That is only the FIRST half of the book, sadly. I had to abandon it half way through. Good intentions alone do not lead to a clear picture of what he is attempting to address and help people resolve. Good writing is essential in keeping the reader's interest. In the case of making suggestions for how regular people should plan and save for their upcoming retirements, a book should engender confidence that that the writer knows what he is talking about. This book fails to do that because of its inability to state its message in a coherent, meaningful way.

My wife suggested reading A Random Walk Down Wall Street instead as a well written, educational statement about investing serving the average person in a reasonable way, and she was absolutely correct. A Random Walk Down Wall Street is practically the polar opposite of The Number. Well written and thoughtfully constructed, it educates and entertains all at once. Reading it is a joy because the author sticks on topic and rarely uses metaphors, instead opting for clear explanations in the most simple language he can and defining his terms along the way and building on them. ( )
  smallerdemon | Jul 5, 2021 |
Do not read this book if you are younger than 45 and paranoid. I freaked out completely after reading this book ... I totally need to save more for my retirement. ( )
  DBrigandi | Jul 3, 2017 |
Do not read this book if you are younger than 45 and paranoid. I freaked out completely after reading this book ... I totally need to save more for my retirement. ( )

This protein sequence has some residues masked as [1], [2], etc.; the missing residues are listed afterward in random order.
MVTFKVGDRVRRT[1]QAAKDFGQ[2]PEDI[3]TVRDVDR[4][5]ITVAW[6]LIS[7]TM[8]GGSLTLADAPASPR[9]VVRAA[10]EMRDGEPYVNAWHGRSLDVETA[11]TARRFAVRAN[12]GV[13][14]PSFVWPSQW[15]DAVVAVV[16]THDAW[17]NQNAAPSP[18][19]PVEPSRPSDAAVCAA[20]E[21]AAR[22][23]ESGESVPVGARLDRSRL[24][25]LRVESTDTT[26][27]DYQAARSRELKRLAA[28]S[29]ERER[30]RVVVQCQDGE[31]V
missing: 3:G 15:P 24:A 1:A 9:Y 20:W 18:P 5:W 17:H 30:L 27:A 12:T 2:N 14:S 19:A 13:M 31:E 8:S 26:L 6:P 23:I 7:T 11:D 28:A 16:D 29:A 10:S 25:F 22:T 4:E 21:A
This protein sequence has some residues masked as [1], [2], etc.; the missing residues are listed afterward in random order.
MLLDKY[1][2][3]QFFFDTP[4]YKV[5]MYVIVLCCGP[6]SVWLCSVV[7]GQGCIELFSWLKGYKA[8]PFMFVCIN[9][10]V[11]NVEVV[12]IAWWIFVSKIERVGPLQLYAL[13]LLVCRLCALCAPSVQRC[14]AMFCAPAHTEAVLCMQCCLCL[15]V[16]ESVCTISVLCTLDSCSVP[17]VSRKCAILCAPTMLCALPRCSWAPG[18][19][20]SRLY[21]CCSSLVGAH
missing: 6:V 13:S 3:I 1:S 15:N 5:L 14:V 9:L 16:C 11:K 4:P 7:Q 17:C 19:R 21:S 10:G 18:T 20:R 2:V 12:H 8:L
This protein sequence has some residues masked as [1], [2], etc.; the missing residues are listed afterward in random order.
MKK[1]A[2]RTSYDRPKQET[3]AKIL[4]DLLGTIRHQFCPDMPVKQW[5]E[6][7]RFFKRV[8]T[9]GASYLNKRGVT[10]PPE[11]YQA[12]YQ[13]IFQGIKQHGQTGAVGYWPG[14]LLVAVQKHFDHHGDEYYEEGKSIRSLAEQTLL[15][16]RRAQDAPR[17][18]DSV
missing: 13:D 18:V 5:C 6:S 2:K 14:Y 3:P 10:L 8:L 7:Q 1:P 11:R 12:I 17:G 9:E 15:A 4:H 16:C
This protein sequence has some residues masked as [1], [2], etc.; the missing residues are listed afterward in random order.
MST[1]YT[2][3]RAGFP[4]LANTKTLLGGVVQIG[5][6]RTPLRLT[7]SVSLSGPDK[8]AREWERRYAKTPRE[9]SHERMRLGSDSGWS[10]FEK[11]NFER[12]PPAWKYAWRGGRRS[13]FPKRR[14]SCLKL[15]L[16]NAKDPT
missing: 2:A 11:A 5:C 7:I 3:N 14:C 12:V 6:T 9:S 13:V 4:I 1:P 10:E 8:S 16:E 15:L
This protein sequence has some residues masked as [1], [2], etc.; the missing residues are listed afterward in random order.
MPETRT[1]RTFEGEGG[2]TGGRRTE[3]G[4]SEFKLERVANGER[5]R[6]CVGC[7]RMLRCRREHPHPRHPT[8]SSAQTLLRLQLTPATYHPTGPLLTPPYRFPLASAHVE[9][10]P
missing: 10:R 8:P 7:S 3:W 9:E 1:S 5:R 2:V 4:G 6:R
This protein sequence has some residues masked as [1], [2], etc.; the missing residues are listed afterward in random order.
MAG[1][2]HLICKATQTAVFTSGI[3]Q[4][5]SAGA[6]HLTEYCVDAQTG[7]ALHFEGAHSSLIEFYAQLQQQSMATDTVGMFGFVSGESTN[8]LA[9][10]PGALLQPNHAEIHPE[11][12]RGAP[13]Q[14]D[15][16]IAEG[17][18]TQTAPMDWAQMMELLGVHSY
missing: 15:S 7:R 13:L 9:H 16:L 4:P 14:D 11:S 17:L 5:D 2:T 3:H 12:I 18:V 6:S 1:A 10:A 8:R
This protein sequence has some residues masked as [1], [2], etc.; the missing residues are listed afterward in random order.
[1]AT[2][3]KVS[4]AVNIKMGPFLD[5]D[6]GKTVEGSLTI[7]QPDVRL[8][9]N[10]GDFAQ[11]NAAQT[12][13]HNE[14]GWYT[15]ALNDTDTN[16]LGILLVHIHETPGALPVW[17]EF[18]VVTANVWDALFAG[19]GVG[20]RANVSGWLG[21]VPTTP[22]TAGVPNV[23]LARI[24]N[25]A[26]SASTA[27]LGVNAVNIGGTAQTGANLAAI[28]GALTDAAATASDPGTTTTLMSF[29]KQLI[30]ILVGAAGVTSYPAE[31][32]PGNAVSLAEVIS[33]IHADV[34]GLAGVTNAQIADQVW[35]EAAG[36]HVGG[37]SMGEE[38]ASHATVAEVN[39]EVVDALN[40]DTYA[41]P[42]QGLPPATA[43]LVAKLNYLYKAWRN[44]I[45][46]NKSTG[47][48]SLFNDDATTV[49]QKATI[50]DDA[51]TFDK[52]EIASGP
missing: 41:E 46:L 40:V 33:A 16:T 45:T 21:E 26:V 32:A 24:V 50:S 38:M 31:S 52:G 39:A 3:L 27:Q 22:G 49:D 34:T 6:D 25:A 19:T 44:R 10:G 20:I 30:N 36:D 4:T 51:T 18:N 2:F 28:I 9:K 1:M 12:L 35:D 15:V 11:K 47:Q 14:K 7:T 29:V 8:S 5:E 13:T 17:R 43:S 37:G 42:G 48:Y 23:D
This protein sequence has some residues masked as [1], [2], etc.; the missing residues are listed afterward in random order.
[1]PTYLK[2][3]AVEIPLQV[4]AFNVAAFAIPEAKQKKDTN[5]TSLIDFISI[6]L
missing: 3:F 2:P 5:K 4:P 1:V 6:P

DBrigandi | Jul 3, 2017 |
This is a book that most should read because it will force you to think about your looming future. The Number refers to the number each of us believes we'll need to have upon the day of our retirement. It differs completely for each of us. Have modest needs? it could be small. Lead a great, costly life now and wish to maintain it? It could be much, much higher. The book address how the number changes with life events like more toys, the arrival of children, the return of college children, etc. it will also point out items most do not really dwell on. We're living much longer, which means we'll need more money, health care is much better and much more costly. So, be prepared, if you hate thinking of your financial future, to be very uncomfortable, but don't say you weren't warned. ( )
  RalphLagana | Jan 23, 2016 |
This is an excellent book for retirement planning. It is very simple.How much money you need ? Figure out how long you expect to live after retirement,then plan to withdraw. Well now that I am writing my evaluation in 2010 after the meltdown I am thinking differently about this book. It assumes that you put away so much money and then can count on a regular percentage on your investment to live on. Doesn't work that way anymore it seems.
  carterchristian1 | Dec 10, 2008 |
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The anxiety-riddled discussion about financial planning for a secure and fulfilling future has been given a new starting point in this book. The Number represents the amount of money and resources people will need to enjoy the active life they desire, especially post-career. From Wall Street to Main Street USA, The Number means different things to different people. It is constantly fluctuating in people's minds and bank accounts. To some, it symbolizes freedom, validation, success; to others, an impoverished existence creeping up on them in their old age. Believing that the Number is as much about self-worth as it is net worth, Eisenberg translates the Number into commonsense advice. This book is not an investment guide, but rather a look behind our most common financial and emotional conflicts and how we can begin to get a grip on them.--From publisher description.

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332.024Social sciences Economics Finance Miscellany And Personal Finance Personal Finance